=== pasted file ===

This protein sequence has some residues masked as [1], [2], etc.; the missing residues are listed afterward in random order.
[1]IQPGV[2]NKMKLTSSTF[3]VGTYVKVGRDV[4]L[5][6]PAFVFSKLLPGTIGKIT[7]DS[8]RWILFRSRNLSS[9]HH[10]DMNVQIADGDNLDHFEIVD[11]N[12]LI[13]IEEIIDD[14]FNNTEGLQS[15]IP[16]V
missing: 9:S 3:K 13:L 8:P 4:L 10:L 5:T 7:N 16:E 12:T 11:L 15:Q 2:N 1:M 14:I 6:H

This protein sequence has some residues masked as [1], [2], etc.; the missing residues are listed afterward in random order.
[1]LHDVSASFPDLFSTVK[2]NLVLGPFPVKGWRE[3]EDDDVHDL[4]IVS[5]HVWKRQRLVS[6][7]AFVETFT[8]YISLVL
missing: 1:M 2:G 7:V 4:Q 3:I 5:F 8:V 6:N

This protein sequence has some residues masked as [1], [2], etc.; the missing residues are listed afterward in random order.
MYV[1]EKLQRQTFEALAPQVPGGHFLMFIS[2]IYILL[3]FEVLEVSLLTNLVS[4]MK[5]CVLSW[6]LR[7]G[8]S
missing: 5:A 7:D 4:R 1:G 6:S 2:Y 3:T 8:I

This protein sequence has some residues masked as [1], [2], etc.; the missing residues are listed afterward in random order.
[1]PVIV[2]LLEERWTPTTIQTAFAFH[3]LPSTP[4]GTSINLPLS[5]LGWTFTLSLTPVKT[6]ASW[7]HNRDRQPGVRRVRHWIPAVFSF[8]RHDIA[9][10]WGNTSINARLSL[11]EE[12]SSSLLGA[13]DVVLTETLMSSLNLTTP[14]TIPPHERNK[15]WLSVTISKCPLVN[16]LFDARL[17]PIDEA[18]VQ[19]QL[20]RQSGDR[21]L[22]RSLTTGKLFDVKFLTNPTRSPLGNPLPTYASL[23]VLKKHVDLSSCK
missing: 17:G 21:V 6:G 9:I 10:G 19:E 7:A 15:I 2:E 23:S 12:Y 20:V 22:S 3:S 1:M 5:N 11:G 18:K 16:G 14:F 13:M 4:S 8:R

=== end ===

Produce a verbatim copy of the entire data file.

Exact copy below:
This protein sequence has some residues masked as [1], [2], etc.; the missing residues are listed afterward in random order.
[1]IQPGV[2]NKMKLTSSTF[3]VGTYVKVGRDV[4]L[5][6]PAFVFSKLLPGTIGKIT[7]DS[8]RWILFRSRNLSS[9]HH[10]DMNVQIADGDNLDHFEIVD[11]N[12]LI[13]IEEIIDD[14]FNNTEGLQS[15]IP[16]V
missing: 9:S 3:K 13:L 8:P 4:L 10:L 5:T 7:N 16:E 12:T 11:L 15:Q 2:N 1:M 14:I 6:H

This protein sequence has some residues masked as [1], [2], etc.; the missing residues are listed afterward in random order.
[1]LHDVSASFPDLFSTVK[2]NLVLGPFPVKGWRE[3]EDDDVHDL[4]IVS[5]HVWKRQRLVS[6][7]AFVETFT[8]YISLVL
missing: 1:M 2:G 7:V 4:Q 3:I 5:F 8:V 6:N

This protein sequence has some residues masked as [1], [2], etc.; the missing residues are listed afterward in random order.
MYV[1]EKLQRQTFEALAPQVPGGHFLMFIS[2]IYILL[3]FEVLEVSLLTNLVS[4]MK[5]CVLSW[6]LR[7]G[8]S
missing: 5:A 7:D 4:R 1:G 6:S 2:Y 3:T 8:I

This protein sequence has some residues masked as [1], [2], etc.; the missing residues are listed afterward in random order.
[1]PVIV[2]LLEERWTPTTIQTAFAFH[3]LPSTP[4]GTSINLPLS[5]LGWTFTLSLTPVKT[6]ASW[7]HNRDRQPGVRRVRHWIPAVFSF[8]RHDIA[9][10]WGNTSINARLSL[11]EE[12]SSSLLGA[13]DVVLTETLMSSLNLTTP[14]TIPPHERNK[15]WLSVTISKCPLVN[16]LFDARL[17]PIDEA[18]VQ[19]QL[20]RQSGDR[21]L[22]RSLTTGKLFDVKFLTNPTRSPLGNPLPTYASL[23]VLKKHVDLSSCK
missing: 17:G 21:V 6:G 9:I 10:G 19:E 7:A 15:I 2:E 23:S 12:Y 20:V 22:S 3:S 1:M 5:N 11:G 18:K 16:G 14:F 13:M 4:S 8:R